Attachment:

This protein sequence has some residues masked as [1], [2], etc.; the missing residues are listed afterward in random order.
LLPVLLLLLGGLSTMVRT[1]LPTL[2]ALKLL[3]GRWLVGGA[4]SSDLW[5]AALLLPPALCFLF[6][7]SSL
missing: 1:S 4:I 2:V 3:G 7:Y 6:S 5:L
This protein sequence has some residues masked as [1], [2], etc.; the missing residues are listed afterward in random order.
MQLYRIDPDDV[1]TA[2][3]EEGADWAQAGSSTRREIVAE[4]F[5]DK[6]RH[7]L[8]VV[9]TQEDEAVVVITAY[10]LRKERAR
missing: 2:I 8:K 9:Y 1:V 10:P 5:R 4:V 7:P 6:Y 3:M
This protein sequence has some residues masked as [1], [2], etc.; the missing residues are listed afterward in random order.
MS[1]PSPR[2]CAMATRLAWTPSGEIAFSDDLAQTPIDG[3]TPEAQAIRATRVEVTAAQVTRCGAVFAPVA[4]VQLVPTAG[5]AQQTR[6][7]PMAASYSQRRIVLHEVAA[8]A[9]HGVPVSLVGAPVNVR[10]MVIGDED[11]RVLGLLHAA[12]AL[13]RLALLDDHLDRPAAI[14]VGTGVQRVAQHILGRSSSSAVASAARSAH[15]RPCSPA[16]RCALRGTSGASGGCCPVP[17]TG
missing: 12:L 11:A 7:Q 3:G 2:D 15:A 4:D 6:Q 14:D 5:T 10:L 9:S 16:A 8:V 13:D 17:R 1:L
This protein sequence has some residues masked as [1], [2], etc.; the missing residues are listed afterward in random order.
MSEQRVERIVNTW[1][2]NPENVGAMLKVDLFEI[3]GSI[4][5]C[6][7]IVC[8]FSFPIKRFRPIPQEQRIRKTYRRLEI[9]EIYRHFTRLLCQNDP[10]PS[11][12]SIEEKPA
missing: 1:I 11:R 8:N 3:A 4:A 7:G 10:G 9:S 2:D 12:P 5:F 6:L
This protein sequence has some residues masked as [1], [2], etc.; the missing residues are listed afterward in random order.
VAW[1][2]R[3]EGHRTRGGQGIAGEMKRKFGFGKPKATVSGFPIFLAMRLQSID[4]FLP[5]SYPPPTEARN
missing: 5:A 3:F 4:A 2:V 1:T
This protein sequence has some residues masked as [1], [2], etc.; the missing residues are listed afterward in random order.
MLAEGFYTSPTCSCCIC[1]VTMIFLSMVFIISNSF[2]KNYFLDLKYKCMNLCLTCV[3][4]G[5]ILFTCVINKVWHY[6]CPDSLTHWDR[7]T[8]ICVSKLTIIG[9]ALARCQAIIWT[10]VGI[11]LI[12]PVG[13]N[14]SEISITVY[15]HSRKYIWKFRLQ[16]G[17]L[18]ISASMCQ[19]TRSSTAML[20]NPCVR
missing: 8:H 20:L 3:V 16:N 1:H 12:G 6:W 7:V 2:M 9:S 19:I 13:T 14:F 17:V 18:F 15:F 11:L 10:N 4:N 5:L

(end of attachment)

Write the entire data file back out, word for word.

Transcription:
This protein sequence has some residues masked as [1], [2], etc.; the missing residues are listed afterward in random order.
LLPVLLLLLGGLSTMVRT[1]LPTL[2]ALKLL[3]GRWLVGGA[4]SSDLW[5]AALLLPPALCFLF[6][7]SSL
missing: 1:S 4:I 2:V 3:G 7:Y 6:S 5:L
This protein sequence has some residues masked as [1], [2], etc.; the missing residues are listed afterward in random order.
MQLYRIDPDDV[1]TA[2][3]EEGADWAQAGSSTRREIVAE[4]F[5]DK[6]RH[7]L[8]VV[9]TQEDEAVVVITAY[10]LRKERAR
missing: 2:I 8:K 9:Y 1:V 10:P 5:R 4:V 7:P 6:Y 3:M
This protein sequence has some residues masked as [1], [2], etc.; the missing residues are listed afterward in random order.
MS[1]PSPR[2]CAMATRLAWTPSGEIAFSDDLAQTPIDG[3]TPEAQAIRATRVEVTAAQVTRCGAVFAPVA[4]VQLVPTAG[5]AQQTR[6][7]PMAASYSQRRIVLHEVAA[8]A[9]HGVPVSLVGAPVNVR[10]MVIGDED[11]RVLGLLHAA[12]AL[13]RLALLDDHLDRPAAI[14]VGTGVQRVAQHILGRSSSSAVASAARSAH[15]RPCSPA[16]RCALRGTSGASGGCCPVP[17]TG
missing: 12:L 11:A 7:Q 3:G 2:D 15:A 4:D 6:Q 14:D 5:T 10:L 9:S 16:A 8:V 13:D 17:R 1:L
This protein sequence has some residues masked as [1], [2], etc.; the missing residues are listed afterward in random order.
MSEQRVERIVNTW[1][2]NPENVGAMLKVDLFEI[3]GSI[4][5]C[6][7]IVC[8]FSFPIKRFRPIPQEQRIRKTYRRLEI[9]EIYRHFTRLLCQNDP[10]PS[11][12]SIEEKPA
missing: 1:I 11:R 8:N 3:A 4:A 7:G 10:G 9:S 2:D 12:P 5:F 6:L
This protein sequence has some residues masked as [1], [2], etc.; the missing residues are listed afterward in random order.
VAW[1][2]R[3]EGHRTRGGQGIAGEMKRKFGFGKPKATVSGFPIFLAMRLQSID[4]FLP[5]SYPPPTEARN
missing: 5:A 3:F 4:A 2:V 1:T
This protein sequence has some residues masked as [1], [2], etc.; the missing residues are listed afterward in random order.
MLAEGFYTSPTCSCCIC[1]VTMIFLSMVFIISNSF[2]KNYFLDLKYKCMNLCLTCV[3][4]G[5]ILFTCVINKVWHY[6]CPDSLTHWDR[7]T[8]ICVSKLTIIG[9]ALARCQAIIWT[10]VGI[11]LI[12]PVG[13]N[14]SEISITVY[15]HSRKYIWKFRLQ[16]G[17]L[18]ISASMCQ[19]TRSSTAML[20]NPCVR
missing: 8:H 20:L 3:V 16:N 1:H 12:G 6:W 7:V 2:M 9:S 19:I 13:T 14:F 17:V 18:F 15:F 11:L 10:N 4:N 5:L